However, rural-urban differences in sunscreen use could be explained by confounding factors
THURSDAY, June 3 (HealthDay News) -- Rural residents are less likely than urban residents to use sunscreen, but this may be explained by confounding factors such as differences in age and income, according to a study in the June issue of the Journal of the American Academy of Dermatology.
Whitney E. Zahnd, of the Southern Illinois University School of Medicine in Springfield, and colleagues assessed the 2005 Health Information National Trends Survey to determine whether rural residents are less likely than urban residents to use sunscreen and other preventative skin cancer strategies, as well as evaluate whether living in a rural area alone explained such actions.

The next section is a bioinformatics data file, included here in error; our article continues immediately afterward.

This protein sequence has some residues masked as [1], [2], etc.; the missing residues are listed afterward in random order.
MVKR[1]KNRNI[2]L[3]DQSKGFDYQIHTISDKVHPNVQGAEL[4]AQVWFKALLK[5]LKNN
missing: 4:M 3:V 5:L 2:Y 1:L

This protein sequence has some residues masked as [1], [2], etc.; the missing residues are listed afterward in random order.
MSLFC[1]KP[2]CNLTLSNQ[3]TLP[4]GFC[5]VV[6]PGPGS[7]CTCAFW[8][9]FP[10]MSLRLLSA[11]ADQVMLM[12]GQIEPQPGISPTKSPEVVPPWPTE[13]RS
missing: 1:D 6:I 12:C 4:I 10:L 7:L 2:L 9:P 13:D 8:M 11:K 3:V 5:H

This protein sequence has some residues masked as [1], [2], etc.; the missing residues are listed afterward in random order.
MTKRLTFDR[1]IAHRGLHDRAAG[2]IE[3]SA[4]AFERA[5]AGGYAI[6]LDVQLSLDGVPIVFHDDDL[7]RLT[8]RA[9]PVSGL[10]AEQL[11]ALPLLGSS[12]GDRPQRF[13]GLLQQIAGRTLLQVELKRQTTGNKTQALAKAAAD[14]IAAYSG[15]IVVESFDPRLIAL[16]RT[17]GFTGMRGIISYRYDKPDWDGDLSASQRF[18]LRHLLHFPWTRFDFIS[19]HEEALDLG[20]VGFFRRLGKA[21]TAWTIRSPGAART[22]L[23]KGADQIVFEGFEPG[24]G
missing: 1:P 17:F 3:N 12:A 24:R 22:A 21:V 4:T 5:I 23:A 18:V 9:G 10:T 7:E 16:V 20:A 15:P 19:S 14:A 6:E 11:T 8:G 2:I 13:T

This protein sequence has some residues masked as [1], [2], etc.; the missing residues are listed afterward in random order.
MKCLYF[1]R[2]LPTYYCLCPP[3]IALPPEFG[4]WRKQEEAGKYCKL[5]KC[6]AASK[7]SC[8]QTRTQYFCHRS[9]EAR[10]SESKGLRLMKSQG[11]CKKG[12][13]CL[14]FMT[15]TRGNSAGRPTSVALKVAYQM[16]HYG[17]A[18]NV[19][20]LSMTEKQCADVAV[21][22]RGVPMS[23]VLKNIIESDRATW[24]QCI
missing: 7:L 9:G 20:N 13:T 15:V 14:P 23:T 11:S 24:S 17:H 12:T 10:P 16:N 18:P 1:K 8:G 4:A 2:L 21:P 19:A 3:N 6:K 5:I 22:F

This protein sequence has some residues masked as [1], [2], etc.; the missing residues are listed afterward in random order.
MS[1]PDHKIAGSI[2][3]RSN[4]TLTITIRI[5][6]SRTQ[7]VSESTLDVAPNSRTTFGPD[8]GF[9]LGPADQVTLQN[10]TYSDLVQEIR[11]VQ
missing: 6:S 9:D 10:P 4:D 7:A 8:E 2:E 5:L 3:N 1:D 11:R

The researchers found that rural residents were 33 percent less likely than urban residents to wear sunscreen when they experienced more than one hour of sun exposure. However, rural individuals were just as likely as urban individuals to use sunscreen with sun exposure after the researchers adjusted for confounding variables such as age, race, income, education, health insurance, smoking, sex, marital status, and region.
"This study did have sufficient power to demonstrate clearly that rural individuals used less sunscreen than their urban counterparts. This reduced use of sunscreen, however, could be explained by known confounding risk factors for skin cancer and more aggressive disease, such as those who are male or uninsured," the authors write.
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